Leather for Gloves is made from the skins of animals from around the world.
When the skins reach the leather yard, they are cleansed by soaking in water and then de-haired.
There are several different methods of tanning, producing leather with distinctive characteristics.
Ines gloves are made of vegetable tanned leather.
The majority of dress gloves are made from Lambskins and Sheepskins, and the characteristics of these will vary according to the part of the world the animal lives.
Other skins of animals used include the Antelope, Buck, Calf, Deer, Goat, Peccary, and Reindeer.
The tanner, when he turns these skins into leather, must preserve their natural run and stretch to ensure the glove or other items of clothing remain close fitting and flexible.
Leather is ideal for gloves because of this, and also because it so smart and attractive, so strong and wears well, so soft and pliable.
Glacé gloves is the essence of well-designed, elegant hand-wear. It is a very simple sort of glove.
However, it is this simplicity that spawns great complexity.
The Glacé, in essence, is unlined, which, quite simply, means that the glove is made of only one layer of leather.
This allows the Glacé glove to have unique attributes, namely that is that it takes on the form of one’s, hand, practically feeling and functioning as a second skin.
However, for a glove of this simplicity to actually have these qualities, two things must be incorporated.
Primarily the leather must be of absolute superior quality.
If it does not, the glove will not completely take on the shape of your hand and, even worse, the gloves will not be colorfast.
This means that the gloves will stain your hands.
Secondly, the design and manufacturing must be precise.
This complements the top-notch quality of the leather and the glove, as a whole.
Cabretta: A thin, fine leather made from the skin of Brazilian hair sheep.
Cape or Capeskin: A superior thin leather made from the skin of South African hair sheep.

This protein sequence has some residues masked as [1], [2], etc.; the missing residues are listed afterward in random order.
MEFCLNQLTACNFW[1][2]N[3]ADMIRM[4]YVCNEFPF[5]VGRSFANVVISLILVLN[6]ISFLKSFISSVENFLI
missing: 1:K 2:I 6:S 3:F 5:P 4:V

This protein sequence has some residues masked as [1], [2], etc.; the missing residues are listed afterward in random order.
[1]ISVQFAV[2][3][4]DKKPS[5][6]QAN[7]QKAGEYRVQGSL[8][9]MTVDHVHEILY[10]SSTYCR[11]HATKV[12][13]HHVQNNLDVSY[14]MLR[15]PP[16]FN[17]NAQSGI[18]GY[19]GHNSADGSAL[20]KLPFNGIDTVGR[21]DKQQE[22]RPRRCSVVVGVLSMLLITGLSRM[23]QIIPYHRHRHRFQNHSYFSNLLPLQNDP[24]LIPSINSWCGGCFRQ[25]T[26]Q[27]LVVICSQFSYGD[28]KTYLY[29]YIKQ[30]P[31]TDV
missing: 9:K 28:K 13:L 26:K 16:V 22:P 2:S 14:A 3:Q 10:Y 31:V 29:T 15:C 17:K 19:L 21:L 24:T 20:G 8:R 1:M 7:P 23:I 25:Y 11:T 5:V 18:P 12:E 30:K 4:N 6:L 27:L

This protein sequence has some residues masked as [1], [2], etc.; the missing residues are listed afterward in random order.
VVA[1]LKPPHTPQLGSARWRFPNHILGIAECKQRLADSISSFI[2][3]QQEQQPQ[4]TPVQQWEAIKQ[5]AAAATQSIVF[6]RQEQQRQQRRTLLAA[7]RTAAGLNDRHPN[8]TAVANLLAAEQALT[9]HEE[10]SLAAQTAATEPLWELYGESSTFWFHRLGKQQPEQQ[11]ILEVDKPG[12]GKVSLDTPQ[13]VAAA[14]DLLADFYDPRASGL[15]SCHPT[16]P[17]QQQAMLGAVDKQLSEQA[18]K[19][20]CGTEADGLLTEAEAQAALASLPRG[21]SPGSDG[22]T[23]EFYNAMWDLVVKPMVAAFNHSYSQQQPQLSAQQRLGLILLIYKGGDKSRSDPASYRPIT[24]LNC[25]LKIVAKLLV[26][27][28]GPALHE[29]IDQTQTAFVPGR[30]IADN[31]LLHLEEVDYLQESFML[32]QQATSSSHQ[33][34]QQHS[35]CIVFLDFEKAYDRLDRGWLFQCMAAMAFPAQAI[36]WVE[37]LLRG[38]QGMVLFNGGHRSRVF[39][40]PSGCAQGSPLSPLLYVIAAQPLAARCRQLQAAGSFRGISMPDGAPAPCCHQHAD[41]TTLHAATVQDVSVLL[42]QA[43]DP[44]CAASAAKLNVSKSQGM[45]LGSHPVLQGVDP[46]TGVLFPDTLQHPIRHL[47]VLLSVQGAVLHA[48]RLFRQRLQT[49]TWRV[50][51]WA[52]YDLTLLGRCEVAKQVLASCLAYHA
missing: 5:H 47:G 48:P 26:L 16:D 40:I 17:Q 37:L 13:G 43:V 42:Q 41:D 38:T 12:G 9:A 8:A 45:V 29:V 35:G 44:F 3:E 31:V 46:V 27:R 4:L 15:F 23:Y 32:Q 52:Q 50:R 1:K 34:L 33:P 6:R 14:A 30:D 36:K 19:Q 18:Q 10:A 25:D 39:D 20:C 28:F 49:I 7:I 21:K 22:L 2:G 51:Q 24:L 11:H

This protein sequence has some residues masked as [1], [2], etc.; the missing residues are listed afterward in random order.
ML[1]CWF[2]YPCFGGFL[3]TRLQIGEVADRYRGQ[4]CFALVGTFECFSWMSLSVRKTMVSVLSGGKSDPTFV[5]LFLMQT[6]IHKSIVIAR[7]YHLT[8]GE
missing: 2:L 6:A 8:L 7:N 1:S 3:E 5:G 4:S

Carpincho The water rodent of Brazil. The leather has excellent stretch, is soft but hard wearing. A distinguishing feature is the hair-holes which are in groups of 3 to7.
Chamois Originally made from the skins of the Alpine Antelope or Chamois, but now made from sheep or lambskins from which the grain is split off and the lower or flesh layer is oil dressed. A washable, supple leather, creamy yellow in color.
Doeskin Originally made from the female deer, but now from sheep or lambskins where the grain is split off, and the lower or flesh layer is tanned with formaldehyde. A light-weight washable leather often produced in white, but takes light colors readily.
Grain: The side of the leather that had the hair, i.e. the outside. Full Grain has the original surface, whereas corrected grain has been abraded to make the leather smoother and more uniform.
Grain Finish This is produced on the hair side of the skin giving a shiny glossy surface. The term –Glacé- is sometimes used. It is not correct to use the term 'Kid' that is often loosely applied to any light weight grain finish glove leather.
Kidskin Leather from a young milk-fed goat, mostly of European origin. A fine tight grain skin, light in weight and durable.
Lambskin Curley The skins of lambs dressed with the wool on, and according to the source of supply, maybe of curly wool or straight wool type. Care has to be taken in the dyeing to see that the wool is left white and the skin dyed to the required colour. This leather makes very warm and comfortable gloves for winter wear.
Peccary A pig-like animal of Mexico and South America. The leather is smooth, firm and supple and very durable and can easily be recognised by the hair-holes which are in groups of three. It makes a very smart glove for casual, sporty and chic wear. Peccary leather is very expensive.
Shearlings The skins of domestic sheep from a number of different countries, dressed with the wool on, which is combed and shorn to give a standard length of wool. The finished leather is heavier and firmer than the Lambskin and is ideal for Mitts.
Suede Any glove leather may be sueded on either the grain or the flesh side by running the leather against an emery wheel, but the process is generally applied to the flesh side. Where the finish is applied to the grain, which is removed, then this is sometimes called 'Buffed' leather.
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